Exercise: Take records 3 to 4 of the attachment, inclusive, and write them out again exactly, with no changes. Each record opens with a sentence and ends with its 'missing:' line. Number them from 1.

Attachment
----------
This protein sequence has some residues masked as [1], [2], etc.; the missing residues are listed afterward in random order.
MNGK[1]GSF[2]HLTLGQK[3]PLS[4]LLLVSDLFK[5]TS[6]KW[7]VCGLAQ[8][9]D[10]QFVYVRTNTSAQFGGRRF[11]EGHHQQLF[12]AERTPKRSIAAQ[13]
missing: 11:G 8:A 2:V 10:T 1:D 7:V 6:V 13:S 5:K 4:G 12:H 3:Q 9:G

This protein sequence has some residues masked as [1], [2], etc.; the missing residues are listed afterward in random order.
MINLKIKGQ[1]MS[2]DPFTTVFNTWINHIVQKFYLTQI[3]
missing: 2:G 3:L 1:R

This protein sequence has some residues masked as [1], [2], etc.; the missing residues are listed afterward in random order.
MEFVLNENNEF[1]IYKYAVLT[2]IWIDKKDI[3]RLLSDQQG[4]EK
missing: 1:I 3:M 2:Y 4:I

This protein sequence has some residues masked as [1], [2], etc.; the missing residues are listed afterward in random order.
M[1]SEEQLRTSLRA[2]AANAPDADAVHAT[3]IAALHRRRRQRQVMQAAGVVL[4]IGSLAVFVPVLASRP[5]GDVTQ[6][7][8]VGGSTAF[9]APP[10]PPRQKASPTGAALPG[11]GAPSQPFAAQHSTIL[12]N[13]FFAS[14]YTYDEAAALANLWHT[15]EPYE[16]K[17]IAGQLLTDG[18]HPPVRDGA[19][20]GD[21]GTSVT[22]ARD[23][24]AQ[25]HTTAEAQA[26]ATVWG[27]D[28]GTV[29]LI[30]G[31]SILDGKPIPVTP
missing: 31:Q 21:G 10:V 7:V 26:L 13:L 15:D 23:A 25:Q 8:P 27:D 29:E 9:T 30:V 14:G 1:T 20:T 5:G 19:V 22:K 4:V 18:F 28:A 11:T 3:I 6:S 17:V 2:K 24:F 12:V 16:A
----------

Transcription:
This protein sequence has some residues masked as [1], [2], etc.; the missing residues are listed afterward in random order.
MEFVLNENNEF[1]IYKYAVLT[2]IWIDKKDI[3]RLLSDQQG[4]EK
missing: 1:I 3:M 2:Y 4:I

This protein sequence has some residues masked as [1], [2], etc.; the missing residues are listed afterward in random order.
M[1]SEEQLRTSLRA[2]AANAPDADAVHAT[3]IAALHRRRRQRQVMQAAGVVL[4]IGSLAVFVPVLASRP[5]GDVTQ[6][7][8]VGGSTAF[9]APP[10]PPRQKASPTGAALPG[11]GAPSQPFAAQHSTIL[12]N[13]FFAS[14]YTYDEAAALANLWHT[15]EPYE[16]K[17]IAGQLLTDG[18]HPPVRDGA[19][20]GD[21]GTSVT[22]ARD[23][24]AQ[25]HTTAEAQA[26]ATVWG[27]D[28]GTV[29]LI[30]G[31]SILDGKPIPVTP
missing: 31:Q 21:G 10:V 7:V 26:L 13:L 15:D 23:A 25:Q 8:P 27:D 29:E 9:T 30:V 14:G 1:T 20:T 5:G 19:V 22:K 4:V 18:F 28:A 11:T 3:I 6:S 17:V 2:K 24:F 12:V 16:A